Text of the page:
Review: The Defining Decade by Meg Jay

A few months ago, when I had time to be more disciplined about blog posts, I kept to a fairly regular schedule of posting new reviews on Thursdays and other literary content on Mondays. However, you might have noticed that the number of posts on the blog has dropped sharply in the last few months! Let’s just say I’ve been busy.

But busyness aside, it’s been too long since I shared anything other than my monthly reading challenge posts. So since I’m on Fall Break this week, I’ve decided to try and get some of these reviews written and scheduled so that there’s more content on the blog. That’s the goal, anyways–we’ll see if it actually happens!

Today’s review is of a book I read back in May after randomly picking it up off of a table at Barnes and Noble. It’s funny how the right books seem to fall into our lives at exactly the right moments, because this was a book I needed to read. The Defining Decade by Meg Jay is all about how to maximize your twenties and take steps towards reaching your personal, career, and family goals.

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Normally self-help books make me a little wary, but this one doesn’t come across as a one-stop shop for solving all of your problems. Instead, it’s full of genuinely helpful suggestions for readers at any stage of their twenties. I’d just turned 27 when I started this book, and I was halfway expecting to feel defeated by it. With only 3 years before I turn 30, I honestly thought this book might drive home just how much I still needed to work on before I leave my 20s behind.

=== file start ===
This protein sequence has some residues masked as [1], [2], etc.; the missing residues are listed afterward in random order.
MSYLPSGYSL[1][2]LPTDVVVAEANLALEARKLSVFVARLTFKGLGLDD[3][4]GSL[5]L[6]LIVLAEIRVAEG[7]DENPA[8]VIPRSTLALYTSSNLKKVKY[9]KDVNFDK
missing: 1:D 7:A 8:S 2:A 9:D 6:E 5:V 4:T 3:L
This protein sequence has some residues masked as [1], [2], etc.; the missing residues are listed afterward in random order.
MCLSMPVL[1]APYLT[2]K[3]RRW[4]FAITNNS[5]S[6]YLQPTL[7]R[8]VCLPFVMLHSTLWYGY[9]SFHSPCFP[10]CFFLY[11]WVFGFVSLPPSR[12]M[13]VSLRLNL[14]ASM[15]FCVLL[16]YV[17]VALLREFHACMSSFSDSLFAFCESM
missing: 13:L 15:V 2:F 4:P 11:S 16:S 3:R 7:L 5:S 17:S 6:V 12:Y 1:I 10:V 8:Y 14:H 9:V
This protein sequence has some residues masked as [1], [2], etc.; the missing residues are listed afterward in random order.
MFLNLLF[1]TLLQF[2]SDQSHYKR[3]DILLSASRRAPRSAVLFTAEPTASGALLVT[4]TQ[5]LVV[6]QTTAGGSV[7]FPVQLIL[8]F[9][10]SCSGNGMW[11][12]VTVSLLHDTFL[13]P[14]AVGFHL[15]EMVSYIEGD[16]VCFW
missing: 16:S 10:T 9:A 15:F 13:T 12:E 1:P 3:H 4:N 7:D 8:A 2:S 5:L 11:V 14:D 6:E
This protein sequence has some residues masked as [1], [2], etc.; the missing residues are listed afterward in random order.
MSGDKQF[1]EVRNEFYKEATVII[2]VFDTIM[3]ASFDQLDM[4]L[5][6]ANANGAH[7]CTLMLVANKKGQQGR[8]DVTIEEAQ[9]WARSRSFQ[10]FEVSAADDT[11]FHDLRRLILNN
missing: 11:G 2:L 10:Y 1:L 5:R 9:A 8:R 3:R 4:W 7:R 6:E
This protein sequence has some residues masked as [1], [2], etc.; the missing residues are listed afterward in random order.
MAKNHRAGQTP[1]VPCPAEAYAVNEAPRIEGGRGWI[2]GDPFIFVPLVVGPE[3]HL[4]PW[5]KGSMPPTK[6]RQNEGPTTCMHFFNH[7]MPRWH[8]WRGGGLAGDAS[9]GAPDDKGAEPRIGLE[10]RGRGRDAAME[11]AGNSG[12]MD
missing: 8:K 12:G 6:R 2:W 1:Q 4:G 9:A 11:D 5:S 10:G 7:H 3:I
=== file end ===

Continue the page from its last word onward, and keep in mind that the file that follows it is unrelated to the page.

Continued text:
Instead, what I found was that I’d already been doing many of the things Jay mentions. I was very glad to find out that (so far!) I haven’t wasted my twenties. Jay’s main argument is that this decade sets you up for the rest of your adult life, so twenty-somethings need to be intentional about the directions in which they’re heading. Often we think this is the decade you can spend “figuring it out,” but Jay argues that by really focusing on your long-term goals in your twenties, you can actually set yourself up for long-term success later on. This means that hopefully you won’t get to age 30 and feel like nothing in your life is settled or focused. Instead, you have a plan in place and you’re working to get there.

My favorite part about this book is how Jay describes the challenges facing twenty-somethings today–challenges like feeling isolated, disconnected, and a little lost. It was encouraging to know that I’m not the only one feeling overwhelmed by adulthood or distant from friends and community. Her book showed me some practical steps to take when it comes to building relationships and capitalizing on “weak ties” in order to grow personally and professionally. I’m still working on some of the concepts she talks about, but I’ve also seen some growth in myself as I’ve tried to apply her principles.

While this book isn’t written from a distinctly Christian perspective, I do think Jay writes with a lot of wisdom about how to set goals and achieve them. She lays out helpful action items and scenarios that illustrate her points, and I never felt like she was talking down to me. If you are in your twenties, I highly recommend this book! I wish I had read it sooner!

Keep reading,

Sarah

One comment

  1. This book is on loan to me from a friend but has been sitting on my bookcase for a bit, so I’m glad to hear it’s a gratifying read 🙂 I’ll bump it up in my queue!

    Like

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